Presidential and parliamentary systems are the main types of democratic political systems. Parliamentary system implies formation of government (headed by a prime minister) by a party or a party coalition which has received the majority in the government. Presidential system involves direct presidential elections, regardless of legislative branch of government. Parliamentary and presidential systems also differ in terms of correlation of executive and legislative powers. In the first type, parliament plays the major part in the state; in the second type, the president is both the head of state and the head of government. The president, as well as parliament, is elected by the people.
In a parliamentary system, parties play significant role in politics, although deputies should not act on behalf of their parties, which are only a part of society, but represent the whole nation. Main benefits of a parliamentary system are viewed in its ability to respond to changes and its flexibility. Parliamentary systems, especially if they are elected through proportional elections, have a tendency for pluralism when even small political groups are represented in the legislative body. As a result even smallest minorities can participate in political process on the highest level. Such variety stimulates cooperation and compromise, which can be observed when parties form governing coalition. If coalition falls apart or party loses its mandate to govern, the prime minister resigns, and a new government is formed, or a new election is held. Nonetheless, this does not necessarily cause a crisis dangerous for a democratic political system. However, the main disadvantage of parliamentary system is instability, which is the reverse side of flexibility and participation in governance. Multiparty coalition can be unsteady and fall apart at the first signs of crisis. Government can be manipulated by extremist groups and parties to conduct certain political campaigns by threatening the government to leave the coalition which might cause resignation of the government. Another result of parliamentary political system is that the prime ministers can sometimes be just political leaders without the necessary authority possessed by politicians, elected by the people. Another cause of concern is lack of formal institutional limitations of parliamentary superiority. A political party which possesses the majority in the parliament can pass serious bills without efficient limitations, which can turn out to be tyranny of the majority.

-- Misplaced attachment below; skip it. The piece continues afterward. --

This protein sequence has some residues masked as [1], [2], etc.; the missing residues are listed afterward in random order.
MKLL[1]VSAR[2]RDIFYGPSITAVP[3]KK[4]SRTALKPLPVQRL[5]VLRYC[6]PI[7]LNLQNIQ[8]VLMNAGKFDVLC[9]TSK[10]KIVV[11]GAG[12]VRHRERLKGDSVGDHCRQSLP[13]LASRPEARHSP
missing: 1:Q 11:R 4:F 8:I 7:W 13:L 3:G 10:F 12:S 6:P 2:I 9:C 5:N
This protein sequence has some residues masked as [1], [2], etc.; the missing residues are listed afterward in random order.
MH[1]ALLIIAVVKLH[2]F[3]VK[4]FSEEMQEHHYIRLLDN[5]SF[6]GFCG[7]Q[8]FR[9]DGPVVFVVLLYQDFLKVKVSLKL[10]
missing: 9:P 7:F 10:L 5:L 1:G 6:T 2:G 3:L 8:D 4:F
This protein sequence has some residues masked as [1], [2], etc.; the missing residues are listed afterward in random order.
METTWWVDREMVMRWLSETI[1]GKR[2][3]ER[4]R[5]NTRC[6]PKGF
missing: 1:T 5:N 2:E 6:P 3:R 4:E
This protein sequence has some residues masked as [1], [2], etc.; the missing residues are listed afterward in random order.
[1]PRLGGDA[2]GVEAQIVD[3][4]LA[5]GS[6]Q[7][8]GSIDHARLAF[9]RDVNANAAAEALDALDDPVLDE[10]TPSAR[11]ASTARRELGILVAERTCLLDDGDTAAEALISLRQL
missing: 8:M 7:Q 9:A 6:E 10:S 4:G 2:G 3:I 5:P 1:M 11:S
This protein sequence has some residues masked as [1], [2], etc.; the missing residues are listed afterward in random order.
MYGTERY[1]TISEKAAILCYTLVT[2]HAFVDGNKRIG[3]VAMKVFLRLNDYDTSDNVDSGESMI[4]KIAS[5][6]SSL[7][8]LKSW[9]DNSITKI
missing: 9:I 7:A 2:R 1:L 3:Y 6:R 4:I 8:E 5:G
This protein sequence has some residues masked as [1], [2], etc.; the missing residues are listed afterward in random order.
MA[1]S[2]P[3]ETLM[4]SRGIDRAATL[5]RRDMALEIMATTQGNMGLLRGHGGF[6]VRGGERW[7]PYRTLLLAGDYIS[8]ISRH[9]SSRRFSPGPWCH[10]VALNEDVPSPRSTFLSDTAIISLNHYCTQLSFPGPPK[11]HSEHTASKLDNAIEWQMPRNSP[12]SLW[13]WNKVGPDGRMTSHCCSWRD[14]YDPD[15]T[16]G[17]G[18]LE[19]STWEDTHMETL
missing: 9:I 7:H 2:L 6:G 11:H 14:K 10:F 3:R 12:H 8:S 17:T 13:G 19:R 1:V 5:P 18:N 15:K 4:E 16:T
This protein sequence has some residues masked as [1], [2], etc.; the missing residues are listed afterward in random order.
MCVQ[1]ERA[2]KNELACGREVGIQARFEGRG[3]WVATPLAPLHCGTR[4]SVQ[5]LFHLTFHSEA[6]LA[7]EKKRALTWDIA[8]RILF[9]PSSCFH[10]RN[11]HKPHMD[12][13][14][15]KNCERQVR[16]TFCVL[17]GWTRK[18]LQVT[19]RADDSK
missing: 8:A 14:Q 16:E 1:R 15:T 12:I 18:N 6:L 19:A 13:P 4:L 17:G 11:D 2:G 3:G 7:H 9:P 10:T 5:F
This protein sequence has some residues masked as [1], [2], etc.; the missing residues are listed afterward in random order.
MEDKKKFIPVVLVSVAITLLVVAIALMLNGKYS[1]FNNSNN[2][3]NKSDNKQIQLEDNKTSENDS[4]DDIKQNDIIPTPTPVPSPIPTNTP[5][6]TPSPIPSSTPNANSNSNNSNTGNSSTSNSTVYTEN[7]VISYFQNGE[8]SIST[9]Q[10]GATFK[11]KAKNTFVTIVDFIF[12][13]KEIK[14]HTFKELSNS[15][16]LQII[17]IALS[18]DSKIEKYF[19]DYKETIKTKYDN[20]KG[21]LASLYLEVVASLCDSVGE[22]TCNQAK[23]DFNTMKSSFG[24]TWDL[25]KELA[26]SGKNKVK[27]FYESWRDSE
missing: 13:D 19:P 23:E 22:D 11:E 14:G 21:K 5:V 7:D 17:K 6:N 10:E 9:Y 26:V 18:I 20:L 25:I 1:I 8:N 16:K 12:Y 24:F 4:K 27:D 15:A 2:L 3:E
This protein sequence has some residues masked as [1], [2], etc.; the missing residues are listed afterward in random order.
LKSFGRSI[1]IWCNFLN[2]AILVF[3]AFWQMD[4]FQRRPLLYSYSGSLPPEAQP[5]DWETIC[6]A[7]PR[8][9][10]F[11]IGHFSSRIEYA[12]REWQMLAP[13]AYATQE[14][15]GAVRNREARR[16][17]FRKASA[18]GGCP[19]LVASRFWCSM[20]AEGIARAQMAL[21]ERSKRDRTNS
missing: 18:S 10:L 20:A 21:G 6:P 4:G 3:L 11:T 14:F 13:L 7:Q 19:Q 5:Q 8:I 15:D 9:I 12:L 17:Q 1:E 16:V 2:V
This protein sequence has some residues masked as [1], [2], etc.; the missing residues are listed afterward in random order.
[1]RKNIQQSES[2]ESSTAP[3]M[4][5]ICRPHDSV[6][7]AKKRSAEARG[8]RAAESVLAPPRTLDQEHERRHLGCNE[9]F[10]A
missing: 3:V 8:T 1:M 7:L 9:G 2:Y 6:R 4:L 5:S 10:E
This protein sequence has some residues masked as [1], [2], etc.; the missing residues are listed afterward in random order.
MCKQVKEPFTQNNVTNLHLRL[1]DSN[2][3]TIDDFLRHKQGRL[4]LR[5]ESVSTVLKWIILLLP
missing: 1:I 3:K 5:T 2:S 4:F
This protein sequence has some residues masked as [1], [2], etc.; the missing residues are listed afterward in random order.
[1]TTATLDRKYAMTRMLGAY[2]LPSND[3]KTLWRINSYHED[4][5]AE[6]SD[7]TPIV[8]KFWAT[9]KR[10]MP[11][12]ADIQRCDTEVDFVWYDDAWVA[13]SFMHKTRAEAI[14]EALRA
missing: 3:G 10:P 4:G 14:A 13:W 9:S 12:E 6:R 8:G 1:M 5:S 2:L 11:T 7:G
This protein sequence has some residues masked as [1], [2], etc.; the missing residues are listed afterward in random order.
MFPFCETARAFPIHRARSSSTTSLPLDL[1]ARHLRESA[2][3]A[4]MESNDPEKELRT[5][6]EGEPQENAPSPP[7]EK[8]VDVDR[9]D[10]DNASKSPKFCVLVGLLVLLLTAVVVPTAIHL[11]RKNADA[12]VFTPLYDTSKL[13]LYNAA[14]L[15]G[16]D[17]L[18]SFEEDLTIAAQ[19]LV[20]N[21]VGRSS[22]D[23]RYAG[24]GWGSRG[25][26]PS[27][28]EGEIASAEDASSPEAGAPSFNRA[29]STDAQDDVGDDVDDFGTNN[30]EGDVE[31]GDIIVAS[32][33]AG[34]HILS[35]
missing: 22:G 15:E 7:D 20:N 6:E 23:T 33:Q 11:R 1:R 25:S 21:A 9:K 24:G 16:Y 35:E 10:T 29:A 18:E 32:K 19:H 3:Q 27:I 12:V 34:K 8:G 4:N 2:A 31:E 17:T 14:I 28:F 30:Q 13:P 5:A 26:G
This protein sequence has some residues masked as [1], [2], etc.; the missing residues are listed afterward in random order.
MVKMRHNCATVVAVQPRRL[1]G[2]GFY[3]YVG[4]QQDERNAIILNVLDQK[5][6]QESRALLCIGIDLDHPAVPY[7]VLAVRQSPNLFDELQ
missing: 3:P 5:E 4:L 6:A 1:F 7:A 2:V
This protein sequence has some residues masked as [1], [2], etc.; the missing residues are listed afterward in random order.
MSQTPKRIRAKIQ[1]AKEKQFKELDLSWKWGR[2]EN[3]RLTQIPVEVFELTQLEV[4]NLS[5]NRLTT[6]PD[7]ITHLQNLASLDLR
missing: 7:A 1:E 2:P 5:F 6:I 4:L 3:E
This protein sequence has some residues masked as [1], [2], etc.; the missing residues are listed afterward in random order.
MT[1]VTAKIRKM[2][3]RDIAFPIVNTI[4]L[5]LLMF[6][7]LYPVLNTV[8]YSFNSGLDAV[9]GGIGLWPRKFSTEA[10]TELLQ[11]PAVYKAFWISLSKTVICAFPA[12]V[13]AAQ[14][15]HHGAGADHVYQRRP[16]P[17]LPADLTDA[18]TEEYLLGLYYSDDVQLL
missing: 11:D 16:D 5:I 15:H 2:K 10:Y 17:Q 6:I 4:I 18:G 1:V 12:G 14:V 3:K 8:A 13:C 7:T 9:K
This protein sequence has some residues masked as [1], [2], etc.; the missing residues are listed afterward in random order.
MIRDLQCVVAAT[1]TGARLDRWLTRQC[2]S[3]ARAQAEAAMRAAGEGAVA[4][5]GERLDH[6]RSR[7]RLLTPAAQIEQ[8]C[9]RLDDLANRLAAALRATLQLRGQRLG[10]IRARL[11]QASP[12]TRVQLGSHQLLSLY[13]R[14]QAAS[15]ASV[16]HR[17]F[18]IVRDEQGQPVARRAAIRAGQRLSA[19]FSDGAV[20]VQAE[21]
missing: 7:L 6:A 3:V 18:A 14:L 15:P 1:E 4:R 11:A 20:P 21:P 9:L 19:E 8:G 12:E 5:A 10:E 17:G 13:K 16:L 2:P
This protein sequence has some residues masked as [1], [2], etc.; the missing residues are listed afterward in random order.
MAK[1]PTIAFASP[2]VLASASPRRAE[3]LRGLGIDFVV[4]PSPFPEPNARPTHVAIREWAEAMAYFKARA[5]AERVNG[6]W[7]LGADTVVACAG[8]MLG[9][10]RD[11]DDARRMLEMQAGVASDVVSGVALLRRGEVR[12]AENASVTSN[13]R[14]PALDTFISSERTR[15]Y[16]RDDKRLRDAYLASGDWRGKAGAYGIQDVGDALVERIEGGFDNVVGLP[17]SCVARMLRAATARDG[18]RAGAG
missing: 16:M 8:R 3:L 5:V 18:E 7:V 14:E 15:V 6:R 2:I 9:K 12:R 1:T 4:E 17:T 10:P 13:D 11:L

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Presidential system is characterized by direct accountability, durability and power. Presidents chosen by the people can have the authority which results from direct elections, regardless of status of their party in the parliament. By establishing real and theoretically equal branches of government, a presidential system tries to establish powerful executive and legislative institutions, which check and balance each other. If president and legislators represent different parties and cannot reach compromise they might prevent bills of the opposing side from being passed, i.e. by exercising veto right. This is why the president has to reach an agreement with the legislative body, regardless whether it is controlled by opposition or not. Party discipline is significantly weaker in presidential system; for instance, presidents cannot remove party members from office or call them to order, which can be easily done by prime ministers. A prime minister with strong majority can guarantee passing of governmental bill. On the other hand, a president, who arduously guards own prerogatives, has to conduct long negotiations with parliament before passing the important bill.
Question about which of the two systems, parliamentary and presidential, is the most efficient for democracy and which one corresponds most accurately to the requirements of the democratic political system, still remains open. This is a permanent issue for debates among political scientists, sociologists, philosophers, politicians, etc. as both systems have their own advantages and disadvantages.
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